Monitoring chromatin changes at telomeres during cellular aging

Supervisors: Helder Ferreira, Tom Owen-Hughes

Project Description:
The ends of linear chromosomes are capped by specialised protein-DNA structures termed telomeres which act to protect chromosome ends. Telomeres shorten every time cells replicate and are therefore strongly linked to cellular aging and senescence. After a certain period of time, telomeres become critically short. This activates a DNA damage response, resulting in cell cycle arrest and ultimately cell death (crisis). However, this telomere-imposed barrier is sometimes overcome by cells that then proliferate uncontrollably (survivor formation). Studying telomeres using standard DNA sequencing technologies has been challenging do to their highly repetitive DNA sequence. Consequently, they are commonly ignored during normal deep sequencing analyses. Therefore, we know relatively little about the underlying structural changes that occur at telomeres as cells progress through senescence and crisis. 

This project aims to overcome this difficulty by combining different next-generation DNA sequencing technologies. Using this, we will be able to follow detailed changes in telomere structure during normal and pathological aging in the simple model system budding yeast. Saccharomyces cerevisiae (budding yeast) is a genetically tractable model organism that has pioneered our understanding of chromatin structure and DNA repair pathways. Combining genome sequencing, ChIP-seq and RNA-seq, we will study yeast as they progress through cellular senescence, crisis and the establishment of survivors by deleting the telomerase enzyme (Est2). This work will help to address how cells maintain telomeres as part of healthy aging.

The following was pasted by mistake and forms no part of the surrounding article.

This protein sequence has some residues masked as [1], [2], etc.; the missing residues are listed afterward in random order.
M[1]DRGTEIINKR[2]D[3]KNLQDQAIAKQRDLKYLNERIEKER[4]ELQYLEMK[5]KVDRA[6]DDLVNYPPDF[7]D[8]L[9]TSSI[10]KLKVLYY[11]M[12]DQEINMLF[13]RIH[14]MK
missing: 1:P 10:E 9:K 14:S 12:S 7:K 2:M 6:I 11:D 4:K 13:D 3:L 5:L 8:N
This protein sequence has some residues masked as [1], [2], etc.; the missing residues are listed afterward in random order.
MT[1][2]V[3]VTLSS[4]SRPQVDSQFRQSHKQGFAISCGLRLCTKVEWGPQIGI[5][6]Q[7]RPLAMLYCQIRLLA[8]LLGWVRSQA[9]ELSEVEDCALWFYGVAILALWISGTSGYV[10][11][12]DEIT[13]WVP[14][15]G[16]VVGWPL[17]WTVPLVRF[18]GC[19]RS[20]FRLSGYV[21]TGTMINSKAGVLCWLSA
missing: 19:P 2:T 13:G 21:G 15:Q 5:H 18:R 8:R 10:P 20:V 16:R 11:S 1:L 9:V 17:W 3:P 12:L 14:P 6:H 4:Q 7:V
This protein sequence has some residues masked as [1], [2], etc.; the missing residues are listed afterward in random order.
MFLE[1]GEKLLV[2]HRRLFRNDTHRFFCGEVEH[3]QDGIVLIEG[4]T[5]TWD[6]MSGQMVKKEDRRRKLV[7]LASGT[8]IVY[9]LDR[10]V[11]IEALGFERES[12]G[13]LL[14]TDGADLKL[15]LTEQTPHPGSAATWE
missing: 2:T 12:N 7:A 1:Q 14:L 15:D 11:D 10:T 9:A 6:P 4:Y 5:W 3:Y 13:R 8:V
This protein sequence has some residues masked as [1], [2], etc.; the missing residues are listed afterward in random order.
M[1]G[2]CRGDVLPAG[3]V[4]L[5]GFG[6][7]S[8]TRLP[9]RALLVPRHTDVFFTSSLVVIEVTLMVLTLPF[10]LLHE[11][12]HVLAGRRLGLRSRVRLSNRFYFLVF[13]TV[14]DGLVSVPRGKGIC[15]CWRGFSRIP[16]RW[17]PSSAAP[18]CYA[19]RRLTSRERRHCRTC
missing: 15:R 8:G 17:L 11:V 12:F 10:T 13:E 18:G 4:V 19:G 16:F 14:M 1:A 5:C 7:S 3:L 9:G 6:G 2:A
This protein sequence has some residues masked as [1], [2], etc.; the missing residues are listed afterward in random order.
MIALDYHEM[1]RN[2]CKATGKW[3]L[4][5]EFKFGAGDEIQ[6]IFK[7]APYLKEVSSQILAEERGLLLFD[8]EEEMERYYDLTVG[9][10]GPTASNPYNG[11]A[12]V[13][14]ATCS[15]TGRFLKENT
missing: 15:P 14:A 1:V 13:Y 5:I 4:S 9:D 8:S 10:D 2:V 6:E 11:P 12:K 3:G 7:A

This project will apply the combined expertise of the Ferreira and Owen-Hughes labs. The Owen-Hughes lab has developed genomic approaches to study changes in chromatin structure (2). The Ferreira lab will apply molecular biology and genetics based approaches to study telomere behaviour (3). The student will receive training in a wide variety of skills including: molecular biology and cloning, yeast genetics and the generation and analysis of next-generation sequencing data.

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